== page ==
Showing posts with label Avy Stein. Show all posts
Showing posts with label Avy Stein. Show all posts

Friday, November 2, 2018

Did Education Corporation of America hire law graduates from for-profit law schools to defend itself in more than 100 legal proceedings? I doubt it.

As I discussed in earlier essays, Education Corporation of America, a chain of for-profit colleges, filed a federal lawsuit in Alabama in an effort to get a court order that would halt all the litigation against it.

How much litigation? ECA submitted a tally of legal proceedings against it showing 107 separate complaints and arbitration proceedings. That's a lot of litigation. And litigating that many legal disputes requires a lot of lawyers--probably hundreds.

Do you think any of ECA's lawyers graduated from a for-profit college like the ones ECA owns: Virginia College or Brightwood College? Do any of ECA's many lawyers hold degrees from for-profit law schools: Florida Coastal, Arizona Summit, or Charlotte School of Law?

And how about Avy Stein, ECA's Board Chair? Do you think Stein has anybody working for him that graduated from a for-profit college or a for-profit law school?  Stein, by the way, got his J.D. from Harvard.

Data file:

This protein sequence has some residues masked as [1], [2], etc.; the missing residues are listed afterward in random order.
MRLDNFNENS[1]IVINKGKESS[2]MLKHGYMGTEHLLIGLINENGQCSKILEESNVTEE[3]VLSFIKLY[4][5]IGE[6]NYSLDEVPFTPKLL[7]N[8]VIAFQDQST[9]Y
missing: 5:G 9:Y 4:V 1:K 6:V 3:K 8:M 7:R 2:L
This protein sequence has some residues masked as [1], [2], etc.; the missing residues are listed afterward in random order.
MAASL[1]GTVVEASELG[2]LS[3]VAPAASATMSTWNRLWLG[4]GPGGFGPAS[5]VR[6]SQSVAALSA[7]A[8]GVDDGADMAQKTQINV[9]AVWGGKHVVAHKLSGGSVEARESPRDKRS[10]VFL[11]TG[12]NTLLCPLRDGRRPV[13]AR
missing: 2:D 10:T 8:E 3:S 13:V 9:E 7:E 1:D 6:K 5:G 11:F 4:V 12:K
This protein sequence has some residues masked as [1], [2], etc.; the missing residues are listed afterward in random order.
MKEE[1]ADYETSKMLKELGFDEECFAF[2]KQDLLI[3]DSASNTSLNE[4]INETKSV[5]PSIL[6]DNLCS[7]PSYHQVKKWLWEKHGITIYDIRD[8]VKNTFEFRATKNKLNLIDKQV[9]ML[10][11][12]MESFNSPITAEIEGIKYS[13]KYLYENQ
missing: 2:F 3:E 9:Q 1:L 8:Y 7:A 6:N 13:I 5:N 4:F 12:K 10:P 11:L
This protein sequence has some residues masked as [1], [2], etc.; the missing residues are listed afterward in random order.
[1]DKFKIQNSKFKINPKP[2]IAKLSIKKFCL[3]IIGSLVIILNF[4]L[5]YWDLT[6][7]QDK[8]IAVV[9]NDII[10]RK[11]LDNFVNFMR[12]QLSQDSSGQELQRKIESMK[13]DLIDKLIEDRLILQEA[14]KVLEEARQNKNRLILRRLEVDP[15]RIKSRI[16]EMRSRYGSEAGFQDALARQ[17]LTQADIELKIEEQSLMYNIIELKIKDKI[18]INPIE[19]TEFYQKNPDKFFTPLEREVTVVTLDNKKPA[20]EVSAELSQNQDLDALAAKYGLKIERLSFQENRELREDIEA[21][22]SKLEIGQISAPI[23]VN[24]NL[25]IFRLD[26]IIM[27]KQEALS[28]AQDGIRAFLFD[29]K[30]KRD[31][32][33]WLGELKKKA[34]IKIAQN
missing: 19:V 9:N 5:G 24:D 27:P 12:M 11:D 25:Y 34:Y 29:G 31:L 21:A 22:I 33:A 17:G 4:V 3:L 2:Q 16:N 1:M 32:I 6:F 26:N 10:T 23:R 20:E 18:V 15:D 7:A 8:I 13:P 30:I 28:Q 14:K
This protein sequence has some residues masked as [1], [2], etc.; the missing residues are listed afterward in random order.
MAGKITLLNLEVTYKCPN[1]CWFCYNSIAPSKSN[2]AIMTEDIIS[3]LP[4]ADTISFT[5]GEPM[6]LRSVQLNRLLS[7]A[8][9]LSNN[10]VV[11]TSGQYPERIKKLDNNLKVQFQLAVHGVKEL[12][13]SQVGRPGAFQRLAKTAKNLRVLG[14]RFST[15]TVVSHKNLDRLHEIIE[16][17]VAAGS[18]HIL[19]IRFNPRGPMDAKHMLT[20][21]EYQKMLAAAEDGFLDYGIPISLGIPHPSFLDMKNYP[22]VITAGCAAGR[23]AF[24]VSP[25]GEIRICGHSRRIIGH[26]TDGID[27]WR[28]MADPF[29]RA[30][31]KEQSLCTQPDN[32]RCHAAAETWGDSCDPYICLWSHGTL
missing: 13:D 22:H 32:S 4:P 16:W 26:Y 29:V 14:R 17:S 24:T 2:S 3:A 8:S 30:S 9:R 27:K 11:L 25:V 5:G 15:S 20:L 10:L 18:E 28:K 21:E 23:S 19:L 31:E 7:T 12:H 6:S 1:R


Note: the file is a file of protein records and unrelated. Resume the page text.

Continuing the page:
I seriously doubt it. In fact, if Avy Stein can identify a single ECA-hired lawyer who graduated from a for-profit college or a for-profit law school, I'll buy him a hamburger at the Baton Rouge restaurant of his choice. (I recommend the Stockyards Cafe down by the old bridge.)

No, the for-profit college industry is getting rich peddling shoddy college degrees and professional certificates; and now they are being sued. Crummy education is good enough for the people the industry has been shilling for decades, but when for-profit colleges gets sued, I'm sure they hire the best lawyers money can buy--lawyers who graduated from respectable colleges and law schools.

 For the Alabama lawsuit, ECA brought in DLA Piper, a global law firm with attorneys located in 40 countries. Those lawyers should be able to handle all those fraud claims brought by ECA's former students--particularly the ones who couldn't afford to hire an attorney.